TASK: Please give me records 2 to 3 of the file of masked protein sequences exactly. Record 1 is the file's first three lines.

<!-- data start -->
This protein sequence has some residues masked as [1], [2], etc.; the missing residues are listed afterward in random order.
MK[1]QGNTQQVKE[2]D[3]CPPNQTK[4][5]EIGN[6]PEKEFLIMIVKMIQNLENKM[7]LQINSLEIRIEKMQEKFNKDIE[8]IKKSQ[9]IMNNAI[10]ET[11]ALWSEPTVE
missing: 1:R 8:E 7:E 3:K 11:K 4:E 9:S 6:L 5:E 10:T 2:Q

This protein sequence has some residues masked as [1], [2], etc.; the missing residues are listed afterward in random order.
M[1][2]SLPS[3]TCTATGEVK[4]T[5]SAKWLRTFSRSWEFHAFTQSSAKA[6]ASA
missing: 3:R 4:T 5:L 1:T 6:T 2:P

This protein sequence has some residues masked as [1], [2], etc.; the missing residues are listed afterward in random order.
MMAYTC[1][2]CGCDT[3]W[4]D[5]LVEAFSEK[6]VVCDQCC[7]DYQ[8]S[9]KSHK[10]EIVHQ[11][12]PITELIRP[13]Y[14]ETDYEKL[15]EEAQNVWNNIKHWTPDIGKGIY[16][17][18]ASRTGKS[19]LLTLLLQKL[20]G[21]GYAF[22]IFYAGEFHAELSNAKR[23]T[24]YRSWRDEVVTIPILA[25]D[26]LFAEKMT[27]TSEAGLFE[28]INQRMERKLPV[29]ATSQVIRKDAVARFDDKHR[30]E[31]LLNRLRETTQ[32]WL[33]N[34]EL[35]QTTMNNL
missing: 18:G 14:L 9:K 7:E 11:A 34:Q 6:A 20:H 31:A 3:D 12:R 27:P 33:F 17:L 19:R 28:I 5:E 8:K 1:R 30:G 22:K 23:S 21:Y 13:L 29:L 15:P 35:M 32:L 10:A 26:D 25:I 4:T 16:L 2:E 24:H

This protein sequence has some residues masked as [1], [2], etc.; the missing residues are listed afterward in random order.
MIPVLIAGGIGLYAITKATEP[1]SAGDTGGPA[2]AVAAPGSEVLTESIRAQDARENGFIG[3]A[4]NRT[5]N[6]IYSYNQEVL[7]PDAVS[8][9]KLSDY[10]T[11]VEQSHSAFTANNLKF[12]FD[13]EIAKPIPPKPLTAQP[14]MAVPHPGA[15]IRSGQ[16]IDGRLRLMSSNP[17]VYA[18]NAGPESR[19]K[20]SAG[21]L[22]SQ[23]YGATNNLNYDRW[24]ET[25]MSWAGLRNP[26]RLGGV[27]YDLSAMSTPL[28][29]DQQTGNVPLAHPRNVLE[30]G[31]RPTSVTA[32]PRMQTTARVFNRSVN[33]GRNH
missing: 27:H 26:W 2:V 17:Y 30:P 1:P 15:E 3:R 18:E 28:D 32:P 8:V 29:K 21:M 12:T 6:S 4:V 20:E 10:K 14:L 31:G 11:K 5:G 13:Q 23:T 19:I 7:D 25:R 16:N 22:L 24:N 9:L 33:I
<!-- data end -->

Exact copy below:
This protein sequence has some residues masked as [1], [2], etc.; the missing residues are listed afterward in random order.
M[1][2]SLPS[3]TCTATGEVK[4]T[5]SAKWLRTFSRSWEFHAFTQSSAKA[6]ASA
missing: 3:R 4:T 5:L 1:T 6:T 2:P

This protein sequence has some residues masked as [1], [2], etc.; the missing residues are listed afterward in random order.
MMAYTC[1][2]CGCDT[3]W[4]D[5]LVEAFSEK[6]VVCDQCC[7]DYQ[8]S[9]KSHK[10]EIVHQ[11][12]PITELIRP[13]Y[14]ETDYEKL[15]EEAQNVWNNIKHWTPDIGKGIY[16][17][18]ASRTGKS[19]LLTLLLQKL[20]G[21]GYAF[22]IFYAGEFHAELSNAKR[23]T[24]YRSWRDEVVTIPILA[25]D[26]LFAEKMT[27]TSEAGLFE[28]INQRMERKLPV[29]ATSQVIRKDAVARFDDKHR[30]E[31]LLNRLRETTQ[32]WL[33]N[34]EL[35]QTTMNNL
missing: 18:G 14:L 9:K 7:E 11:A 34:Q 6:A 20:H 31:A 3:D 12:R 27:P 33:F 17:L 19:R 28:I 5:E 8:K 1:R 30:G 22:K 23:S 21:Y 13:L 29:L 15:P 35:M 32:L 10:A 26:D 25:I 4:T 16:L 2:E 24:H